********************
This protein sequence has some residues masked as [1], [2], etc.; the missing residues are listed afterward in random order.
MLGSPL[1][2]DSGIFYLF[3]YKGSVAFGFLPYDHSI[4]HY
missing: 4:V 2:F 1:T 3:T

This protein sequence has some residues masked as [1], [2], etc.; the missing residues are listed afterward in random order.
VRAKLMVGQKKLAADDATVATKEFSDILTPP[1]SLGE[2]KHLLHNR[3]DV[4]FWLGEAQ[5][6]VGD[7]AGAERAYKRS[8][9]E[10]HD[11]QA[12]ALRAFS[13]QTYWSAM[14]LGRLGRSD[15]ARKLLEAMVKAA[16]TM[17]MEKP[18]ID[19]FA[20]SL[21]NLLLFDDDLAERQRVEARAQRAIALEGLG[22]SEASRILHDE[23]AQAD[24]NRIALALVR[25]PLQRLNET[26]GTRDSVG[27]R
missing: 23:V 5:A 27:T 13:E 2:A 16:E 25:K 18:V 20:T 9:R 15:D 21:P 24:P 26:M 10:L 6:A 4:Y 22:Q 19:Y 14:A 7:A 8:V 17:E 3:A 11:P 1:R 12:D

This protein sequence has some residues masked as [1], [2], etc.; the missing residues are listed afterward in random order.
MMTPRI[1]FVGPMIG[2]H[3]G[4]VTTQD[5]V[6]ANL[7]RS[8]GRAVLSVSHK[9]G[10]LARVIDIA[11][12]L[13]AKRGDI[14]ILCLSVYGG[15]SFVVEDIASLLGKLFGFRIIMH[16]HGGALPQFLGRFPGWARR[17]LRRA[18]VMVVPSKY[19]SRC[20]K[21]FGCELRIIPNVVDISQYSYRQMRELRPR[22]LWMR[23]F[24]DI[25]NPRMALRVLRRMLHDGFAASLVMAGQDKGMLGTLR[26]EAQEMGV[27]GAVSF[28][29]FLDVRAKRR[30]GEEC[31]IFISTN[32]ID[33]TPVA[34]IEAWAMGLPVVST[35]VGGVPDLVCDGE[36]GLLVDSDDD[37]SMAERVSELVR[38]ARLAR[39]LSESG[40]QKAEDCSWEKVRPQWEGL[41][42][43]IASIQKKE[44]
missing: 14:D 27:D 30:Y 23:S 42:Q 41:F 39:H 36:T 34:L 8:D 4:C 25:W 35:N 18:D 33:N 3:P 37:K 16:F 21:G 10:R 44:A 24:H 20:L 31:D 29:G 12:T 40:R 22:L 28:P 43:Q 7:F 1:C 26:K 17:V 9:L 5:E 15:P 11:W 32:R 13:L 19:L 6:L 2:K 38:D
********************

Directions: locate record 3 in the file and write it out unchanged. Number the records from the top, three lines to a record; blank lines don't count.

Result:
This protein sequence has some residues masked as [1], [2], etc.; the missing residues are listed afterward in random order.
MMTPRI[1]FVGPMIG[2]H[3]G[4]VTTQD[5]V[6]ANL[7]RS[8]GRAVLSVSHK[9]G[10]LARVIDIA[11][12]L[13]AKRGDI[14]ILCLSVYGG[15]SFVVEDIASLLGKLFGFRIIMH[16]HGGALPQFLGRFPGWARR[17]LRRA[18]VMVVPSKY[19]SRC[20]K[21]FGCELRIIPNVVDISQYSYRQMRELRPR[22]LWMR[23]F[24]DI[25]NPRMALRVLRRMLHDGFAASLVMAGQDKGMLGTLR[26]EAQEMGV[27]GAVSF[28][29]FLDVRAKRR[30]GEEC[31]IFISTN[32]ID[33]TPVA[34]IEAWAMGLPVVST[35]VGGVPDLVCDGE[36]GLLVDSDDD[37]SMAERVSELVR[38]ARLAR[39]LSESG[40]QKAEDCSWEKVRPQWEGL[41][42][43]IASIQKKE[44]
missing: 14:D 27:D 30:Y 23:S 42:Q 41:F 39:H 36:T 34:L 8:D 4:C 25:W 35:N 18:D 33:N 3:P 37:K 16:F 21:G 10:R 44:A 24:H 20:L 31:D 29:G 12:T 40:R 22:L 28:P 43:Q 7:F 1:C 26:K 17:V 9:L 5:E 15:P 11:W 32:R 13:L 19:L 6:L 2:K 38:D